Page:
Today, transport accounts for 24% of worldwide CO2 emissions from fuel combustion. Road vehicles – cars, trucks, buses, and two-wheelers – are responsible for nearly three-quarters of these. For the world to stay within a 2°C increase in average temperature the sector needs to be decarbonized. With its Green Deal, the European Commission has announced to reduce transport emissions by 90 % by 2050. A key objective is to boost considerably the uptake of clean vehicles and alternative fuels. To achieve this, especially in cities, electric vehicles (EVs) will play a decisive role.
When it comes to e-mobility, the first thing that comes to mind is electric cars. Their sales topped 2.1 million globally in 2019 pushing the stock of EVs worldwide to 7.2 million cars.
Some governments support the purchase of electric cars with subsidies. Germany, for instance, has announced plans to double existing subsidies to 6,000 euros per EV, while electric cars will enjoy a reduced sales tax.
However, the transition from fossil fuels can be slow.
“I’m pretty sure that EVs will be established more quickly in the public and commercial sector, than in the private sector,” says Dr. ir. Gonçalo Correia, a transport and mobility researcher at the Delft University of Technology in the Netherlands and leader of the hEAT lab of the Department of Transport and Planning that studies electric and automated mobility.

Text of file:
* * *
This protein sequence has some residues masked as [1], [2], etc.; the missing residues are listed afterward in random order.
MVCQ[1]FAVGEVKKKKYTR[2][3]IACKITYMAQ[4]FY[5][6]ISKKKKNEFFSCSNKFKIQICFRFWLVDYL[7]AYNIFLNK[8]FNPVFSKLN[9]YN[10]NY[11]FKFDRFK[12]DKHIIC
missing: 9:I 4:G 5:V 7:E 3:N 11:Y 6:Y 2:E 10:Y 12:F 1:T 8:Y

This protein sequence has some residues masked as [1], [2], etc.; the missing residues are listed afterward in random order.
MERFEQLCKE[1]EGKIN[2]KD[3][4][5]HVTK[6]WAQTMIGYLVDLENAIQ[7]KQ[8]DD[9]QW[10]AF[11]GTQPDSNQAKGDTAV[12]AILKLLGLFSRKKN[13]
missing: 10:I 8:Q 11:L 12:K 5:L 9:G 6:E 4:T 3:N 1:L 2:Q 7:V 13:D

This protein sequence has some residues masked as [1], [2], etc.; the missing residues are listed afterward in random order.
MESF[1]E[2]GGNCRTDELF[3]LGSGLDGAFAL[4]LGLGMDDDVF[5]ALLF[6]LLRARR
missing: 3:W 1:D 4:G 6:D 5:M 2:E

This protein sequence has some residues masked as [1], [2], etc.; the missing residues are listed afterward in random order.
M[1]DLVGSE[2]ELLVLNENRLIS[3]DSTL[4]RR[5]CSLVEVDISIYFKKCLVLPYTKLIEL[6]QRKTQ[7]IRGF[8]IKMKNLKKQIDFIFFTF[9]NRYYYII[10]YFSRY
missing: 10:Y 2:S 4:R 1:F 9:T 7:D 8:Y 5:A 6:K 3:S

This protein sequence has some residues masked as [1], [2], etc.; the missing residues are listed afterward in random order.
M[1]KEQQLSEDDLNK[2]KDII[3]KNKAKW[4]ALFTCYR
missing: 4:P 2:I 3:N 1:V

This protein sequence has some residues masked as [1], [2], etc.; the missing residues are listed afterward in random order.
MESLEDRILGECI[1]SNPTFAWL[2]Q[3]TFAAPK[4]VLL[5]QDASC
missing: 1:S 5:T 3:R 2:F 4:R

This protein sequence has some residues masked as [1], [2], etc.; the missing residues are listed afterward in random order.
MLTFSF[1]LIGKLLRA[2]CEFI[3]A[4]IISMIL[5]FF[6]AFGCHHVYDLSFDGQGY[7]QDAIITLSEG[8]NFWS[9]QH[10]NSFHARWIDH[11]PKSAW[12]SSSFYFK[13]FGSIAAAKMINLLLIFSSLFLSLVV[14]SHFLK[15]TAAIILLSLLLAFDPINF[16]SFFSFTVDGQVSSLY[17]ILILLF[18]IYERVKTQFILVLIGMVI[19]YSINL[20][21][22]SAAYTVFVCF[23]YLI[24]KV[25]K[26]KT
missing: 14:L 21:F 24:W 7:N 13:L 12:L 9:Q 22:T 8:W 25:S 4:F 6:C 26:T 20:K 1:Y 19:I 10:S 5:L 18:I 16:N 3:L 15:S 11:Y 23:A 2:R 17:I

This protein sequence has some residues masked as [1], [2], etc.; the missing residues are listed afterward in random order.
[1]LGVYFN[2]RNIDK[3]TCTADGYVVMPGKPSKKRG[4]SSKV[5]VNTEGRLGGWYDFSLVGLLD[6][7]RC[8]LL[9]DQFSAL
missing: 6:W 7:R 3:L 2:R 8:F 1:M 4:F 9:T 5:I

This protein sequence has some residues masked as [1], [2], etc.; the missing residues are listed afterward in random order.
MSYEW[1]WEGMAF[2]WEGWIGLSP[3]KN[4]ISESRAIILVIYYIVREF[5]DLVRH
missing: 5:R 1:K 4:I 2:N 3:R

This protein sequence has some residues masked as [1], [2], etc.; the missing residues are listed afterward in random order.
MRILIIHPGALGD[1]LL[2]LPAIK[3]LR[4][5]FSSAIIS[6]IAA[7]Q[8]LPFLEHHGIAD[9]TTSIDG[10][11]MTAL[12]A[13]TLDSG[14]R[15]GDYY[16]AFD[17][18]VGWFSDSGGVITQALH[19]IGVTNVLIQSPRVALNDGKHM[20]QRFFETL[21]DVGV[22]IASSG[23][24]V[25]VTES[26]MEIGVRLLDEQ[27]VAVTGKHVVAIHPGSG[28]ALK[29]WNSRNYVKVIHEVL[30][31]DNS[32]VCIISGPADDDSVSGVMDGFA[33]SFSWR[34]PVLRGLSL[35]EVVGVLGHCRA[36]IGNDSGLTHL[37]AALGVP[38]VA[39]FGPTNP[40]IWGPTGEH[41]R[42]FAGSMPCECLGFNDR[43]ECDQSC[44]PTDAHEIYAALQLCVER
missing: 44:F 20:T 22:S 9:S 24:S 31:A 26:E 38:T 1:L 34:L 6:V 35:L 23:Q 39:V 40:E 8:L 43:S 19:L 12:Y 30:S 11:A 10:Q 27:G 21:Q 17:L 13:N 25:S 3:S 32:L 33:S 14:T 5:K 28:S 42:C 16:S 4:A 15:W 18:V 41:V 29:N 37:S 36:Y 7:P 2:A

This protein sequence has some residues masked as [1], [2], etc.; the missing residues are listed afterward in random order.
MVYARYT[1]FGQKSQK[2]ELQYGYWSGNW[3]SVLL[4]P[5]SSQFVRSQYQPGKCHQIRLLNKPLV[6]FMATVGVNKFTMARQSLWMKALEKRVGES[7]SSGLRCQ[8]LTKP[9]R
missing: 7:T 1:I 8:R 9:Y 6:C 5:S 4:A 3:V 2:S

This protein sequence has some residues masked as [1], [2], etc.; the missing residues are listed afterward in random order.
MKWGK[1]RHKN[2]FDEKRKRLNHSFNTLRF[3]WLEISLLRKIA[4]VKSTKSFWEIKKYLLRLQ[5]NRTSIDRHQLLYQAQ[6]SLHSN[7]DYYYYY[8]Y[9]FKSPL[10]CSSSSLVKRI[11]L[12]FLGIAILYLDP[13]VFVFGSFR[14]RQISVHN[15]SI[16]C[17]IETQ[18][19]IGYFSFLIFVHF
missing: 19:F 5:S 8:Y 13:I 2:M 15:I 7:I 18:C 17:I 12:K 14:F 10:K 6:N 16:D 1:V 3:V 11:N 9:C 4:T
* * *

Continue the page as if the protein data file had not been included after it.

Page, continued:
“Private owners currently still have to invest more money in an e-car compared to a conventional car. They are then facing ‘range anxiety’ and risk that they cannot use it for all purposes and trip distances, says Correia.
On the other hand, he continues, “operators of shared services buy a fleet of EVs and therefore have economies of scale. And those fleets can be managed more efficiently in terms of charging, for example.”
Electric buses to combat pollution
In cities, where large numbers of people and vehicles move within a dense geographical space, the effects of air pollution are especially high. To decarbonize public transport is a logical step.
Many cities worldwide have already started to replace diesel buses with electric transportation fleets. China is guiding the way here. In the metropolis of Shenzhen, for example, all buses have been running electrically since the end of 2017.
The change is also already taking place among private mobility-on-demand providers. The rideshare company Lyft recently committed to having 100 percent electric vehicles on its platform by 2030.
Dr. Correia is convinced that city authorities must take the lead here: “Cities can help make the difference by stick and carrot measures. These measures can be for example imposing vehicle electrification in return for a license of operation; or subsidizing parking for companies that act in a more environmentally-friendly way.”
Solving e-mobility challenges
Public transport companies and private mobility providers face similar challenges concerning electric transportation: Which vehicles fit best in terms of range, capacity, and charging time? How many EVs are needed to provide a reliable service? How does an efficient charging infrastructure look like?
The shift towards electric vehicles is a major investment and needs to be well-planned. Software solutions can help to analyze, model, and test these issues.
“Models are paramount to plan and operate electric systems successfully”, explains Dr. Correia, “For example, when determining the fleet size needed to provide a certain level of service in a city. Or when building up charging strategies of where and for how long to charge the vehicles. By modeling the power consumption in a city, it is even possible to analyze how to smart-charge the vehicles, so that they contribute to shave off the peaks of demand.”